I Call First: Who’s That Knocking at My Door?

Martin Scorsese’s first feature film Who’s That Knocking at My Door? was shot over the course of several years, and was originally released in 1967 as I Call First. Its piecemeal origins are betrayed by two discrete sequences: one recounting the misadventures of a group of slacker friends in downtown New York, and a very […]

Visualizing the Invisible: Bright Star

As an English Major in another life, I’m not uninterested in poetry, or Keats in particular. Movies about poetry are another matter. It’s difficult to imagine a less natural source material for the eminently visual medium of cinema than poetry. You can mute the sound, drain the color, or take off the 3D spectacles, but […]

Christopher Nolan’s Fugue State: Inception

In his 1999 essay Celluloid Vs. Digital, Roger Ebert cites studies equating the experience of watching a movie to entering a fugue state: “film creates reverie, video creates hypnosis.” In other words, experiencing a film in the traditional manner, projected at 24 frames per second in a darkened theater, affects the brain in a way […]

A Problem With the Whole World: Dennis Hopper’s Colors

Dennis Hopper’s Colors may be a buddy cop flick on the surface, but it’s hardly typical high-concept Hollywood material. It does have a token overarching plot (involving a mismatched pair of cops tracing the perpetrators of a drive-by shooting), but it’s merely a loose thread to hold the movie together. If neither a character study […]

The Tenuous Border Between Merely Scraping By and True Poverty: Courtney Hunt’s Frozen River

The title of Courtney Hunt’s suspenseful Frozen River refers to both a literal body of water separating countries, and to the tenuous border between merely scraping by and true poverty. Melissa Leo was rightly praised last year for her performance as Ray, a woman struggling to support two boys in upstate New York. Her family […]

Just Passing Through: Kelly Reichardt’s Wendy and Lucy

Kelly Reichardt’s Wendy and Lucy is, on its own terms, perfect. As such, it exposes the silly practice of rating films in numbers of stars, even if this particular blog is merely one movie lover’s journal of personal reactions, and not pretending to be objective criticism. So please interpret these five stars as meaning that […]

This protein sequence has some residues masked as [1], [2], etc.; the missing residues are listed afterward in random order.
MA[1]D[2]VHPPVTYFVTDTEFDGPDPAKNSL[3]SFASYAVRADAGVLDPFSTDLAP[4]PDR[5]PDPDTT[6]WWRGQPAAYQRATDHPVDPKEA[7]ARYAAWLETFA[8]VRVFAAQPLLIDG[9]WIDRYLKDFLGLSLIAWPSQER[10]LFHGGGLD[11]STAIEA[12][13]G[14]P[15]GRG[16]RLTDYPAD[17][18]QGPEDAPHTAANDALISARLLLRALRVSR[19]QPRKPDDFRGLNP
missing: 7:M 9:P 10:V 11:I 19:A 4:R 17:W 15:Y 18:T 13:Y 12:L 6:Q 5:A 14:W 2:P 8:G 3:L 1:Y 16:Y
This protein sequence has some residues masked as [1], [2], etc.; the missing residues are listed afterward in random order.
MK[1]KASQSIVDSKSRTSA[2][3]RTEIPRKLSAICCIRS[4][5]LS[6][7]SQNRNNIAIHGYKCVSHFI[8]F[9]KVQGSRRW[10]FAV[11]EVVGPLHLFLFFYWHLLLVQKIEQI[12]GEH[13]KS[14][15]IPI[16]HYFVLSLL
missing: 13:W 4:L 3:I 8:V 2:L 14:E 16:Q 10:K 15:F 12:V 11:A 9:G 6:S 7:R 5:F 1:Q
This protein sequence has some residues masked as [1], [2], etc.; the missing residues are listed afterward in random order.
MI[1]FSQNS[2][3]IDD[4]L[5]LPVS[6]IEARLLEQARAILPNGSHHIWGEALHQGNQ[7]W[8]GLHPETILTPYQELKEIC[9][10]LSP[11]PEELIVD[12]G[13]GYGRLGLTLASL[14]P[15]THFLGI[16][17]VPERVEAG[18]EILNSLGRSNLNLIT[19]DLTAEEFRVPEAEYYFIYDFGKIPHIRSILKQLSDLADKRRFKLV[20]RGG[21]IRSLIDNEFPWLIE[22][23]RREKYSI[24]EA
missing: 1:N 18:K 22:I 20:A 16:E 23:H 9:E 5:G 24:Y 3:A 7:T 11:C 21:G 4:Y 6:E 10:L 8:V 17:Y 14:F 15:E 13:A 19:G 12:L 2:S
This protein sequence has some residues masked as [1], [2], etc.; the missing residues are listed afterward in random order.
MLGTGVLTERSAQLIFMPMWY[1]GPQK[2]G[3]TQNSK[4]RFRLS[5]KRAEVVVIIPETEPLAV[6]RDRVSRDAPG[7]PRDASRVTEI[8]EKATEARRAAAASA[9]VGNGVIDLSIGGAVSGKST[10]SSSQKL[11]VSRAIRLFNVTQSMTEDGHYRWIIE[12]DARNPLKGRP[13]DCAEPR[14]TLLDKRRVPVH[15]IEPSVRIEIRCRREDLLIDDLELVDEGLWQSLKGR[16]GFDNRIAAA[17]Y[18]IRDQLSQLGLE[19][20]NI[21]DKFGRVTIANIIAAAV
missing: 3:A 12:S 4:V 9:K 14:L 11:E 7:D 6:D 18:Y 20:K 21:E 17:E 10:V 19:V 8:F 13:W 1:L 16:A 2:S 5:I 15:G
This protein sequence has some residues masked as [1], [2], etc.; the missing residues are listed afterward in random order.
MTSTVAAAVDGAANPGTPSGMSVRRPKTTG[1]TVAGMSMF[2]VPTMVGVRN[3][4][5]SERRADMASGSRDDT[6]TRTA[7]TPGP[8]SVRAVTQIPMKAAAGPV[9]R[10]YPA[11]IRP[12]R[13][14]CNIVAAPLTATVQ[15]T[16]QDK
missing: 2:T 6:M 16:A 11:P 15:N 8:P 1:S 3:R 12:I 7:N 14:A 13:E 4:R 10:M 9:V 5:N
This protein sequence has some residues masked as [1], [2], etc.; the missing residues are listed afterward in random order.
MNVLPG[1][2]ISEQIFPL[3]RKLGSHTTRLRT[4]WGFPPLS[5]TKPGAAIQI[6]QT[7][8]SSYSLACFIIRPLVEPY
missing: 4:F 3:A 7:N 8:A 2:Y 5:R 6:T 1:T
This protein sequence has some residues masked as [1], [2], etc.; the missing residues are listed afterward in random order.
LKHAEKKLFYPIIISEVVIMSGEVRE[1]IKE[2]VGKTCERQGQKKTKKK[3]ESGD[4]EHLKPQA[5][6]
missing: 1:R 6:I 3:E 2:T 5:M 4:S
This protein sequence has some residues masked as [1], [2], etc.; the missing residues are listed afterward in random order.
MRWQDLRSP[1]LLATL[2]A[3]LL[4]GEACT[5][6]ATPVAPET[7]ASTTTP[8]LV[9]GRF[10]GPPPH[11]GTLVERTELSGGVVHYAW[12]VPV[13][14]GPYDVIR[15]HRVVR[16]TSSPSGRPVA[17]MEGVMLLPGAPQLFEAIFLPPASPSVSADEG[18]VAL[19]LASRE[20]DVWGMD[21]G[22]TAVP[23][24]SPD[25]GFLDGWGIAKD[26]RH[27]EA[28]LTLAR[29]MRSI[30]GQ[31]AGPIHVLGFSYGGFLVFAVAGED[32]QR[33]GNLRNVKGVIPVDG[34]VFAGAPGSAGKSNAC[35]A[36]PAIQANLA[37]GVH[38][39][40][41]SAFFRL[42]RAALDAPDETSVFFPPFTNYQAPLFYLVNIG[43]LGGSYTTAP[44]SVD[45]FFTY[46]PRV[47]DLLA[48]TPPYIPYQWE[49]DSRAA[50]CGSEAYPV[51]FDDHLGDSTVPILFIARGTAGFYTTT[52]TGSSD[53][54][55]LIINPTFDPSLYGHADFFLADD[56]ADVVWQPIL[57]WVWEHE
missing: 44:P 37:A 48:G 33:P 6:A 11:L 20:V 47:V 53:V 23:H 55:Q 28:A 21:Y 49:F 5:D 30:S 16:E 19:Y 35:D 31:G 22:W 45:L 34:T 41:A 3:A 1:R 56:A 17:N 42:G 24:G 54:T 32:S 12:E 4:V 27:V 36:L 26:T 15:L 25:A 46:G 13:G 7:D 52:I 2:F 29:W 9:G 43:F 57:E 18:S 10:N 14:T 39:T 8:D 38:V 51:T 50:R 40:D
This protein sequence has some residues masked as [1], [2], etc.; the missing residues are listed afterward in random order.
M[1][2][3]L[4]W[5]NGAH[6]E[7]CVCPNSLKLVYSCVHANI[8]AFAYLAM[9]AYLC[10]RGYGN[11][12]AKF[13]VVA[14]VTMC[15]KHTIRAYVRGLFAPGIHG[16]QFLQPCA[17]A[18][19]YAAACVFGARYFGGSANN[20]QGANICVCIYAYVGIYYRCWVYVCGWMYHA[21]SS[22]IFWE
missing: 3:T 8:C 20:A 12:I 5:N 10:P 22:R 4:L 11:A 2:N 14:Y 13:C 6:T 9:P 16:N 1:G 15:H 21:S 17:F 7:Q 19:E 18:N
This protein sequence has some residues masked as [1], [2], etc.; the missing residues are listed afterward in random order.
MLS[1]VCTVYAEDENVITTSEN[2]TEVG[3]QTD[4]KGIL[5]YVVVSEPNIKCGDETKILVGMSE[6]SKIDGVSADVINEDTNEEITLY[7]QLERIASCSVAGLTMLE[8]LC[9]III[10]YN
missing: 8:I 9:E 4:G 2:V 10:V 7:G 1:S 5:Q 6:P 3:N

Sally Hawkins Finds a New Opportunity in Every Setback in Mike Leigh’s Happy-Go-Lucky

Poppy (Sally Hawkins) is a creature rarely encountered in movies and even less in real life: someone genuinely happy. She’s not bothered by others’ life goals; at 30, she doesn’t have a baby or a boyfriend, own a house, or know how to drive. Relentlessly chipper, upbeat, and outgoing, she’s best friends with her roommate […]

Australia is Baz Luhrmann’s Gone With the Wind

Strictly speaking, Baz Luhrmann has made only one musical, the guilty pleasure Moulin Rouge (2001). But, last seen directing Puccini’s opera La Bohème on Broadway, he can’t seem to resist the genre. Strictly Ballroom (1992), Romeo + Juliet (1996), and now Australia all incorporate key elements of the musical: exaggerated emoting, spectacle, and especially, songs. […]

Everyone is Just Visiting in Thomas McCarthy’s The Visitor

The Visitor is the excellent sophomore effort from Thomas McCarthy, writer/director of The Station Agent (2003). The disgustingly talented McCarthy is also an accomplished actor, most recently appearing as a corporate espionage agent in Tony Gilroy’s Duplicity and as a plagiarizing journalist in The Wire. Walter Vale (Richard Jenkins) is a political science professor at […]

Desperate to Be Liked: Julian Jarrold’s Brideshead Revisited

Director Julian Jarrold’s lavish period piece Brideshead Revisited trots the globe like a genteel James Bond adventure, visiting London, Venice, and Morocco, but especially the opulent Castle Howard. From the perspective of an ignoramus that hasn’t read Evelyn Waugh’s 1945 novel, this compressed version of what I imagine to be a grander prose narrative doesn’t […]

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